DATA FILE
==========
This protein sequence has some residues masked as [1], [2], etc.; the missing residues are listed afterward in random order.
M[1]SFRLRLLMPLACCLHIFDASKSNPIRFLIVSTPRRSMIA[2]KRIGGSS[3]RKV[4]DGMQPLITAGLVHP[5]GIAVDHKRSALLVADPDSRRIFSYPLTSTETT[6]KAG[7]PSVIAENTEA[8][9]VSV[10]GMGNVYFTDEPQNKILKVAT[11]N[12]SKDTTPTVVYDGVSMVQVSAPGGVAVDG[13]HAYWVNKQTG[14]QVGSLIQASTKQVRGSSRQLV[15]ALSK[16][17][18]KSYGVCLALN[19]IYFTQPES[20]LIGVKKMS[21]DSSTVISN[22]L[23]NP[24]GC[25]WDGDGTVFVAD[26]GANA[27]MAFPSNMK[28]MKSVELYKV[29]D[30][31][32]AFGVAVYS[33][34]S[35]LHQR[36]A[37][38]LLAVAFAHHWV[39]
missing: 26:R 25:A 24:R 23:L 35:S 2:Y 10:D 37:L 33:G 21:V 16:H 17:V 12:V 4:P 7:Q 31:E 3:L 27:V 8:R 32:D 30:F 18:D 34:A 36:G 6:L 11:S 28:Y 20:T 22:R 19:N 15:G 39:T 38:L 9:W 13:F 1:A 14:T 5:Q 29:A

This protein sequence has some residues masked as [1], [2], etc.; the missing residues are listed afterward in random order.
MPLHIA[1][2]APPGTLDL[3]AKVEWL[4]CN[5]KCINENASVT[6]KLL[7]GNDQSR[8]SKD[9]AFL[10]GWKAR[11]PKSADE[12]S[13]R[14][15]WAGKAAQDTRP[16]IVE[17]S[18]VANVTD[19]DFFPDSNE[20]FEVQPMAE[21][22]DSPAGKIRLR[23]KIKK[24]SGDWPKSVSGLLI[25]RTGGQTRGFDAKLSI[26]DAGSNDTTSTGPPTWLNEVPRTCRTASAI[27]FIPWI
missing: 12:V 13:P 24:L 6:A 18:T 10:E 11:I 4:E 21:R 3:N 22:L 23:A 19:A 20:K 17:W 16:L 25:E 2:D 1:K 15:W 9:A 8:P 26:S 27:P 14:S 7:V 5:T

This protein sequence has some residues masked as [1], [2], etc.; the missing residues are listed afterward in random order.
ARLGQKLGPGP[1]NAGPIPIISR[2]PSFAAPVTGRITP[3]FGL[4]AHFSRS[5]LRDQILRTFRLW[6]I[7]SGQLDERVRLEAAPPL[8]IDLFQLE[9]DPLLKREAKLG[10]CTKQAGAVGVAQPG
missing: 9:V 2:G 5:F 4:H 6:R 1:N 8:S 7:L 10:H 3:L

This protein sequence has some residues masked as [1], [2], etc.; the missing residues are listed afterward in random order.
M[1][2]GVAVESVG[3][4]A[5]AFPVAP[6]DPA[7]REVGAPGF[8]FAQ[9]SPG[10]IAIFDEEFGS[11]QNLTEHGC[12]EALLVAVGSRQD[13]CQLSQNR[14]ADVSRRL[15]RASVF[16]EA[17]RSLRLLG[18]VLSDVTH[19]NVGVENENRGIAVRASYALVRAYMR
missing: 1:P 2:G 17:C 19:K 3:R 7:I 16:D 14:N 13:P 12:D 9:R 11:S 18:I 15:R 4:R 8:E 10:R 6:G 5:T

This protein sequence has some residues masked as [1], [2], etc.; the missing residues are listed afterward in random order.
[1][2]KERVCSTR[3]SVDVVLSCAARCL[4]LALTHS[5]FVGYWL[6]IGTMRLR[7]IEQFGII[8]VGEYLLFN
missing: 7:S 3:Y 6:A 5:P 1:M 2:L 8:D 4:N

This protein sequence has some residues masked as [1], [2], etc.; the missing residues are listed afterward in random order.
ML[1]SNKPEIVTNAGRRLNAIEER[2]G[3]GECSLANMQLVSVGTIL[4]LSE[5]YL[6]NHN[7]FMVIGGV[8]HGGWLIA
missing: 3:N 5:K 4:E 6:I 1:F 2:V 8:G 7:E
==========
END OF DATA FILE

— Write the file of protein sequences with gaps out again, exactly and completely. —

This protein sequence has some residues masked as [1], [2], etc.; the missing residues are listed afterward in random order.
M[1]SFRLRLLMPLACCLHIFDASKSNPIRFLIVSTPRRSMIA[2]KRIGGSS[3]RKV[4]DGMQPLITAGLVHP[5]GIAVDHKRSALLVADPDSRRIFSYPLTSTETT[6]KAG[7]PSVIAENTEA[8][9]VSV[10]GMGNVYFTDEPQNKILKVAT[11]N[12]SKDTTPTVVYDGVSMVQVSAPGGVAVDG[13]HAYWVNKQTG[14]QVGSLIQASTKQVRGSSRQLV[15]ALSK[16][17][18]KSYGVCLALN[19]IYFTQPES[20]LIGVKKMS[21]DSSTVISN[22]L[23]NP[24]GC[25]WDGDGTVFVAD[26]GANA[27]MAFPSNMK[28]MKSVELYKV[29]D[30][31][32]AFGVAVYS[33][34]S[35]LHQR[36]A[37][38]LLAVAFAHHWV[39]
missing: 26:R 25:A 24:R 23:L 35:S 2:Y 10:D 37:L 33:G 21:V 16:H 17:V 12:V 4:P 7:Q 31:E 3:L 27:V 8:R 32:D 30:F 18:D 34:A 36:G 6:L 11:S 28:Y 20:T 22:R 19:N 15:G 39:T 38:L 9:W 13:F 1:A 14:T 5:Q 29:A

This protein sequence has some residues masked as [1], [2], etc.; the missing residues are listed afterward in random order.
MPLHIA[1][2]APPGTLDL[3]AKVEWL[4]CN[5]KCINENASVT[6]KLL[7]GNDQSR[8]SKD[9]AFL[10]GWKAR[11]PKSADE[12]S[13]R[14][15]WAGKAAQDTRP[16]IVE[17]S[18]VANVTD[19]DFFPDSNE[20]FEVQPMAE[21][22]DSPAGKIRLR[23]KIKK[24]SGDWPKSVSGLLI[25]RTGGQTRGFDAKLSI[26]DAGSNDTTSTGPPTWLNEVPRTCRTASAI[27]FIPWI
missing: 12:V 13:P 24:L 6:A 18:T 10:E 11:I 4:E 21:R 3:N 22:L 23:A 19:A 20:K 17:W 16:L 25:E 2:D 1:K 15:W 9:A 8:P 26:S 27:P 14:S 7:V 5:T

This protein sequence has some residues masked as [1], [2], etc.; the missing residues are listed afterward in random order.
ARLGQKLGPGP[1]NAGPIPIISR[2]PSFAAPVTGRITP[3]FGL[4]AHFSRS[5]LRDQILRTFRLW[6]I[7]SGQLDERVRLEAAPPL[8]IDLFQLE[9]DPLLKREAKLG[10]CTKQAGAVGVAQPG
missing: 9:V 2:G 5:F 4:H 6:R 1:N 8:S 7:L 10:H 3:L

This protein sequence has some residues masked as [1], [2], etc.; the missing residues are listed afterward in random order.
M[1][2]GVAVESVG[3][4]A[5]AFPVAP[6]DPA[7]REVGAPGF[8]FAQ[9]SPG[10]IAIFDEEFGS[11]QNLTEHGC[12]EALLVAVGSRQD[13]CQLSQNR[14]ADVSRRL[15]RASVF[16]EA[17]RSLRLLG[18]VLSDVTH[19]NVGVENENRGIAVRASYALVRAYMR
missing: 1:P 2:G 17:C 19:K 3:R 7:I 16:D 14:N 13:P 12:D 9:R 11:S 18:I 15:R 4:R 8:E 10:R 6:G 5:T

This protein sequence has some residues masked as [1], [2], etc.; the missing residues are listed afterward in random order.
[1][2]KERVCSTR[3]SVDVVLSCAARCL[4]LALTHS[5]FVGYWL[6]IGTMRLR[7]IEQFGII[8]VGEYLLFN
missing: 7:S 3:Y 6:A 5:P 1:M 2:L 8:D 4:N

This protein sequence has some residues masked as [1], [2], etc.; the missing residues are listed afterward in random order.
ML[1]SNKPEIVTNAGRRLNAIEER[2]G[3]GECSLANMQLVSVGTIL[4]LSE[5]YL[6]NHN[7]FMVIGGV[8]HGGWLIA
missing: 3:N 5:K 4:E 6:I 1:F 2:V 8:G 7:E